Hills and Hollows, Barnack: History of Barnack stone

People interested in stone know that famous cathedrals, like Ely and Peterborough, were built from Barnack stone. But how many know the history of the famous quarry, which was originally worked by the Romans?

Dog-walkers and ramblers probably have no idea that they are wandering through one of Britain’s most important stone quarries as they step on the almost manicured grass that covers the bumps and holes of what seems to be a large patch of wasteland close to the village of Barnack, some 11 miles north west of Peterborough.

The 50-acre site is now largely silent except for the cry of youngster’s excitedly charging up and down the ‘hills and holes’ or, as it is sometimes known, especially among locals, hollows.

The silence is quite opposite from the days when the area was a highly productive open quarry, where men laboured and sweated to split and crowbar valuable limestone out of ground that was once submerged in warm shallow seas.

Hard to believe, but most types of limestone, which are sedimentary rocks formed in the Jurassic period up to 205 million years ago, constitute a dense mix of the skeletal remains of tiny marine organisms, including molluscs and coral.

And here are some surprising facts; the large blocks of limestone grubbed out of the ground found their way the 11 miles to Peterborough to become the material of choice to build the mighty triple arched cathedral.

Today, samples of large blocks of Barnack stone can be found in the nearby village of Southorpe. Sitting by the side of the road a plaque on a piece of stone records that “Rough blocks of Barnack Rag limestone which fell from carts during transport to the River Nene before 1450 for building Peterborough and Ely cathedrals.”

Stone for the great abbeys at Bury St Edmunds, Crowland and Ramsey must have come along the same road, although history records that ownership of the site was often challenged by the various monasteries. Obviously the rightful owner could make great profits from selling the stone.

Payment for access to the quarry might seem bizarre by todays commercial standards –evidently Peterborough cathedral were paid in huge quantities of eels by the builders of Ely cathedral. And it is claimed that Ramsey Abbey paid 4,000 eels annually!

Another poignant reminder of the many hundreds, if not thousands of masons and labourers who worked at the Barnack site over the centuries, can be found in a village garden. It shows an almost full size statue of a mason carving a large block of stone.

Probably the most famous building raised from Barnack stone is Ely cathedral, said to be the only Seven Wonders of the Middle Ages in Britain. The heavy blocks of stone were shipped by river or dragged by teams of horses nearly 42 miles to the Isle of Ely, little more than a hump of dry ground in the middle of a Fenland waste, to build what was to become known as “The Ship of the Fens”.

At 565ft long from the eastern buttresses to the western door, it is claimed that not only is Ely cathedral the longest Gothic church in the country but Europe. And who would have thought it was built from stone formed from densely packed tiny sea bugs dug from just feet from the surface around the sleepy village of Barnack?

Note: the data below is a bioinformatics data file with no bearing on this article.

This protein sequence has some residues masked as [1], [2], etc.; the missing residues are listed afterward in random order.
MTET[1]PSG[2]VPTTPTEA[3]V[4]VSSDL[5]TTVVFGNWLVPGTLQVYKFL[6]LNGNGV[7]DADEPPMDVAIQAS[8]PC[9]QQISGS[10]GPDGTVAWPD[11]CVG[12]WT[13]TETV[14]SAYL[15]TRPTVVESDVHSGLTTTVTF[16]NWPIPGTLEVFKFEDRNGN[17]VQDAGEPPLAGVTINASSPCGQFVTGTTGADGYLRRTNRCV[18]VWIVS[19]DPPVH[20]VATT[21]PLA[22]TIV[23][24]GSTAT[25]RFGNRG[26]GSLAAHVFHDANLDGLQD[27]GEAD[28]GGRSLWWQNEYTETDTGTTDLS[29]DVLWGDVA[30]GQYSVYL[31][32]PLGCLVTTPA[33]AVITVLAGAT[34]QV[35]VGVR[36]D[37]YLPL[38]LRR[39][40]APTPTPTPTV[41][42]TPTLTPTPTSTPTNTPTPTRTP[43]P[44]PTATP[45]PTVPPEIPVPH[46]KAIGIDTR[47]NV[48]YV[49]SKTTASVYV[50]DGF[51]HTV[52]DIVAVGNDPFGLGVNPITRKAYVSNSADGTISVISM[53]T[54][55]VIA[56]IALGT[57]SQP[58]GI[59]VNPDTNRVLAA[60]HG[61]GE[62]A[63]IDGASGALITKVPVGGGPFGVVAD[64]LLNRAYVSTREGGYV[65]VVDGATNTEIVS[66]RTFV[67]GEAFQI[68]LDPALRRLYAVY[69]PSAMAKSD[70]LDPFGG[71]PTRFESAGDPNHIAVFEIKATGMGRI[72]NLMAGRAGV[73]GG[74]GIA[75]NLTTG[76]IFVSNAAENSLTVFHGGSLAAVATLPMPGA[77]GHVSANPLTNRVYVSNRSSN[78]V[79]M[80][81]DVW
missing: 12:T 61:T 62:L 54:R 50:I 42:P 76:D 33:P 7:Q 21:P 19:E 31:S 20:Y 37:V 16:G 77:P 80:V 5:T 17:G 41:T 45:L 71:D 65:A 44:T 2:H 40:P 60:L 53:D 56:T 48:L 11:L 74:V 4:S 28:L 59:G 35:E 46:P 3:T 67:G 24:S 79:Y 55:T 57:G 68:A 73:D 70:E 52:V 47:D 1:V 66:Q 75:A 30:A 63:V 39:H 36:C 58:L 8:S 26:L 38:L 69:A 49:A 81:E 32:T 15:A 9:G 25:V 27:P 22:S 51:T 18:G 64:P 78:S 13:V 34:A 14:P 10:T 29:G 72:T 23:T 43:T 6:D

Like most important things at the time, the valuable limestone, which became to be known as Barnack Rag, wasn’t found by the ancient Britons; it was dug up by the Romans 1500 years ago, people who always had an eye for a good slab of stone.

Limestone, although an easy stone for mason’s to work, does have one drawback; it is prone to damage and serious reaction to acid rain. This is why you nearly always see scaffolding around parts of buildings made from limestone as conservators and masons work to protect and replace the vulnerable stone.

Besides being an important building material, limestone has many more everyday uses. Limestone quarry waste is crushed and used as an aggregate for road’s, the white pigment is a base for paints and even toothpaste, while powdered lime is spread over fields to improve soil quality.

Sadly, Barnack can no longer supply stone to build and restore the nation’s grand building, the site is worked out and nature has reclaimed the once busy workings. Today, the Hills and Holes or Hollows, if you prefer, have been smothered by a sward of grass.

Now, instead of huge blocks of stone, Barnack is known for its wildlife and wild flowers, including eight varieties of orchid, which are all lime-loving plants. In all, around 300 types of wild plants are found on the site and they all thrive thanks to flocks of roving sheep.

The ever hungry sheep wander the hills and hollows hoovering up all of nature’s debris, cropping the grass as they go. The site, because of its unique undulating features, could never be worked my man or machinery, the sheep do it far more effectively.

If you have an imaginative mind you can probably picture the site when it was a quarry; men grunting the get the stone out of the ground, the horses straining under the load of stone sitting on sledges as they hauled it to the waiting carts.

And if you have an inquisitive nature, you can hunt around Barnack village looking for the statue of the mason cutting a piece of stone with mallet and chisel. Here’s a clue. Try looking over one or two garden walls.

More information:
www.fbhh.org.uk (Friends of Barnack Hills and Hollows)

Mel Russ